More later!

Tuesday, June 14, 2011

The Pool

I started to blog about this on May 5th.  We were in the hospital with Harlie's infection and I must have been in a BAD mood.  Seriously bad.  So, I had to delete it and start over.

Here's the gist of what I was trying to say...

Summer is a hard time of year for us.  It's the time of the year when a lot of kids get decannulated (get the trach out) on the trach board.  People go on vacation.  People other than us, I mean.  Tom has to use his vacation for Harlie's surgeries (just another perk of having a medically complex child). And we haven't been in a position to take a vacation anyway.  Heck, she's had heart surgeries the past few summers!

I've always wanted to join a pool.  But I thought we would wait until Harlie was no longer trached.  I never realized that she would be almost five years old and would still be trached.  So, we just couldn't wait for that any longer.  We have to go on about our life and live it to the fullest when we can - despite the trach.  So, we joined the pool.  Hopefully, it will make us feel less awful about not taking a vacation.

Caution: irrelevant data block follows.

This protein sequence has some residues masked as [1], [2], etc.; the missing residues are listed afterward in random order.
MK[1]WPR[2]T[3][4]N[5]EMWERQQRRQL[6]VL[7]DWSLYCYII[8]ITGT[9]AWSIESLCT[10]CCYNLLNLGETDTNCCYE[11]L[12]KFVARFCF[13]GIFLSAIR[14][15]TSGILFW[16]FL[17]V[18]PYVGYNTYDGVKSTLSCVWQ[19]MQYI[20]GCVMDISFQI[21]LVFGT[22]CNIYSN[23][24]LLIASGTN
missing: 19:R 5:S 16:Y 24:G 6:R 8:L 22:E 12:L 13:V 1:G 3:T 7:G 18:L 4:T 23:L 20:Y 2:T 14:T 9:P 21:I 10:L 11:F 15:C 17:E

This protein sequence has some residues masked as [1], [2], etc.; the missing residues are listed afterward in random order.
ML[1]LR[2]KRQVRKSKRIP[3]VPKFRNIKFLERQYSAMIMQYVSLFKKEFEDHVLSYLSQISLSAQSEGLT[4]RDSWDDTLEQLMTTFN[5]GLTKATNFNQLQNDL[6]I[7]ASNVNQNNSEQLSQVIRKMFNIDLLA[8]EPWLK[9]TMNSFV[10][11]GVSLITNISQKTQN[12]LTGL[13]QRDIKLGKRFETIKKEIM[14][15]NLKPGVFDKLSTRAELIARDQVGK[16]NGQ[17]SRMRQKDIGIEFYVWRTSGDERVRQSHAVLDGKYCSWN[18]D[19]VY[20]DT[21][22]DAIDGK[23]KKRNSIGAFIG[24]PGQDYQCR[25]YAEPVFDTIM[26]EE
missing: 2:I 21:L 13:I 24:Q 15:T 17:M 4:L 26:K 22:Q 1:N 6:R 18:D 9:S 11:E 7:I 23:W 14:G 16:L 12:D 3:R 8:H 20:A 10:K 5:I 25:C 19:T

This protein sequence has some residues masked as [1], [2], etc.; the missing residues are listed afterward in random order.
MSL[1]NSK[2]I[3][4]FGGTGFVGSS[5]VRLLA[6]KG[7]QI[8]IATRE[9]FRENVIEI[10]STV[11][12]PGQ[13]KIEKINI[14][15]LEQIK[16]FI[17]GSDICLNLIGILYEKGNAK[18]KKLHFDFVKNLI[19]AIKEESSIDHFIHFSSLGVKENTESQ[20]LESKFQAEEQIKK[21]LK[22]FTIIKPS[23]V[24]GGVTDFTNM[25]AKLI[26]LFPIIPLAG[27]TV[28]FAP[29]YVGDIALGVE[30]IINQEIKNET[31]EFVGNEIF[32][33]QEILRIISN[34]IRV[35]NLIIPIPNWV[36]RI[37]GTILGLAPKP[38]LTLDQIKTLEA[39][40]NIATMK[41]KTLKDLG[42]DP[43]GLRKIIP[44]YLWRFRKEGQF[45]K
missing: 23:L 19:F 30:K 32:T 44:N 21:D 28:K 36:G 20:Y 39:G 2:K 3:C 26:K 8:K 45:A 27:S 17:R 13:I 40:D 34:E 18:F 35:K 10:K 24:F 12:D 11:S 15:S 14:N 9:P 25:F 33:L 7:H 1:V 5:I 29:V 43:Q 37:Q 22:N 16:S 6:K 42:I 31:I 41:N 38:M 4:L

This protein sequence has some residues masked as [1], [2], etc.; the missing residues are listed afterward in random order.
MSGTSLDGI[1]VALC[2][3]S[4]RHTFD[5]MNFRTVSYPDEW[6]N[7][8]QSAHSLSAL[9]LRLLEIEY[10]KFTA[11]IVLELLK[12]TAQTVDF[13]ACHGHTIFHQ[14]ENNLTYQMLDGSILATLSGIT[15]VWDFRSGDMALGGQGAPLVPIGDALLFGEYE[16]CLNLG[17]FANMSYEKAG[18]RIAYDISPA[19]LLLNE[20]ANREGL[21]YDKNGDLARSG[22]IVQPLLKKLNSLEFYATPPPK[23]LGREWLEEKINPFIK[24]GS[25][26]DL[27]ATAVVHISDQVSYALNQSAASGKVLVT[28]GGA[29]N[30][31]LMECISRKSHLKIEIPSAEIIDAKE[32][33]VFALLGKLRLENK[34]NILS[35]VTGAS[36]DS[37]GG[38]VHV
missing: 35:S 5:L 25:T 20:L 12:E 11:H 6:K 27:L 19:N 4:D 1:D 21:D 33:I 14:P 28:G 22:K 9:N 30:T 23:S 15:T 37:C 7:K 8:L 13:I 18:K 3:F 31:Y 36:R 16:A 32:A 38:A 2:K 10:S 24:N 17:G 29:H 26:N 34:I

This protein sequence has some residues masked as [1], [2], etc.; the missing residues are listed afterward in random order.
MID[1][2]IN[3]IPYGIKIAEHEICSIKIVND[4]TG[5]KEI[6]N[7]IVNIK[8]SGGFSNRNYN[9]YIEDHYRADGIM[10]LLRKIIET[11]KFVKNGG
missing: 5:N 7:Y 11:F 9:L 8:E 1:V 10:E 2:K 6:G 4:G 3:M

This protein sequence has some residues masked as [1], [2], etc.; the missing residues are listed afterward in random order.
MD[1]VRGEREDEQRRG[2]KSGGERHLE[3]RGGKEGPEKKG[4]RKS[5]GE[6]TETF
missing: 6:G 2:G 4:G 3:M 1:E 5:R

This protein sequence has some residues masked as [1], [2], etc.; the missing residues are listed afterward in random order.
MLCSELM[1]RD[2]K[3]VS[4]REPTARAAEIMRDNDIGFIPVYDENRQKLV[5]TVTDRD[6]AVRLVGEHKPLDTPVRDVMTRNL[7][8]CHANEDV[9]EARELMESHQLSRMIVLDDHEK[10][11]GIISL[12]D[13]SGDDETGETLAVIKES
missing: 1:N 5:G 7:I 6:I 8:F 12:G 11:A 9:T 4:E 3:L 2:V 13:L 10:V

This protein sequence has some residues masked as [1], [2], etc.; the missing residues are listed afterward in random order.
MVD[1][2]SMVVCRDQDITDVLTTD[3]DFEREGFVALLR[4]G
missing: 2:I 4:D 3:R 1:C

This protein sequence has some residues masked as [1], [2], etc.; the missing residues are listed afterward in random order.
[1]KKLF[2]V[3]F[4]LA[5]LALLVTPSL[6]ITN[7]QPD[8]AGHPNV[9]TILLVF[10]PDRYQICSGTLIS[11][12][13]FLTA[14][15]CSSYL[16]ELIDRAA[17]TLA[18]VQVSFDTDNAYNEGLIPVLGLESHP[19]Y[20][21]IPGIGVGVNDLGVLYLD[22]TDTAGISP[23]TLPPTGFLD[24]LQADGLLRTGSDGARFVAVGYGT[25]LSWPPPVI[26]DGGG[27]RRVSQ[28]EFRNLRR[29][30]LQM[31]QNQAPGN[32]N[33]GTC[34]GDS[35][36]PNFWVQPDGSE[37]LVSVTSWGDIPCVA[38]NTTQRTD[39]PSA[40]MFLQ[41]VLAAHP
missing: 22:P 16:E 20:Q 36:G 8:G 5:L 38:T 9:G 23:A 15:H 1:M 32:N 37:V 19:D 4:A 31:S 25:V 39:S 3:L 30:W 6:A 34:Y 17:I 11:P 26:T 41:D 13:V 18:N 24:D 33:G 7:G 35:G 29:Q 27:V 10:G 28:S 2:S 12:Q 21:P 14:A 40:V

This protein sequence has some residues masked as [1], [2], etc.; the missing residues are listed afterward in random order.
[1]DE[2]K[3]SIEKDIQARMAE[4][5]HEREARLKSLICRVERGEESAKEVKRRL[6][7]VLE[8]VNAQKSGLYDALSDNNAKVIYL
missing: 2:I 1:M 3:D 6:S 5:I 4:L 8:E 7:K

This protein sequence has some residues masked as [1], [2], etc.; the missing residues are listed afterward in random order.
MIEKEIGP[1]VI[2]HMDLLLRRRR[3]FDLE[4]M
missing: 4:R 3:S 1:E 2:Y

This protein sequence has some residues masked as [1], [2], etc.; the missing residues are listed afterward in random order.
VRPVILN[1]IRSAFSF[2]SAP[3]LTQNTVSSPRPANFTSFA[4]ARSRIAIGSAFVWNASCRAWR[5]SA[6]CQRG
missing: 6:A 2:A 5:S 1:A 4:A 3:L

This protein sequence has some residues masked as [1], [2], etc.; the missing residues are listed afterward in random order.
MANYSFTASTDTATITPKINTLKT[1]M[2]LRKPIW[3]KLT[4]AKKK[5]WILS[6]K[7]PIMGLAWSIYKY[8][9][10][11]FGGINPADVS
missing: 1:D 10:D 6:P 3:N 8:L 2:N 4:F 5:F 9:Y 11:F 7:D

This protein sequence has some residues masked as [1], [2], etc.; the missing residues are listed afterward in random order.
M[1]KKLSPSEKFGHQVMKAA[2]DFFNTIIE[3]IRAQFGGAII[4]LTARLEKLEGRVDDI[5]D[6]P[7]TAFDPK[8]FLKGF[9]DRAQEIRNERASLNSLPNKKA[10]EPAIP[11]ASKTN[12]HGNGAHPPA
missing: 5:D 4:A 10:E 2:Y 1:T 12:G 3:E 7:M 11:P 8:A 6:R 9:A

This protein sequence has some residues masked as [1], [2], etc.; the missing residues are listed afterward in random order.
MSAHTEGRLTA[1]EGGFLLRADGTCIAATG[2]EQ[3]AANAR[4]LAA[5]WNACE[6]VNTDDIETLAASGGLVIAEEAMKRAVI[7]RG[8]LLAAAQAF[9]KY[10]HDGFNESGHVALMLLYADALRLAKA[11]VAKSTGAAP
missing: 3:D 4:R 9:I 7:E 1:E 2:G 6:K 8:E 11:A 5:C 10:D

And we signed Murphy up for the swim team.

Hello swim practice every day!  Okay, four days a week.  Until next week when it increases to five days per week.  Good-bye any hope of getting caught up on my duties at home.

I tried to keep Harlie away from the pool.  Let's face it, the pool is not the safest place when you have an open passageway to your lungs.  But she saw me taking Murphy every day.  She could see he was wearing a swimsuit.  And carrying a towel and goggles.  She's no dummy.

So she started to sign that she wanted to go swimming.  Tom tried to make her happy with a baby pool on the deck.  No luck.  She signed "go, car, swimming".  Huh.  I suppose that meant that she wanted to get in the car and go somewhere else to swim.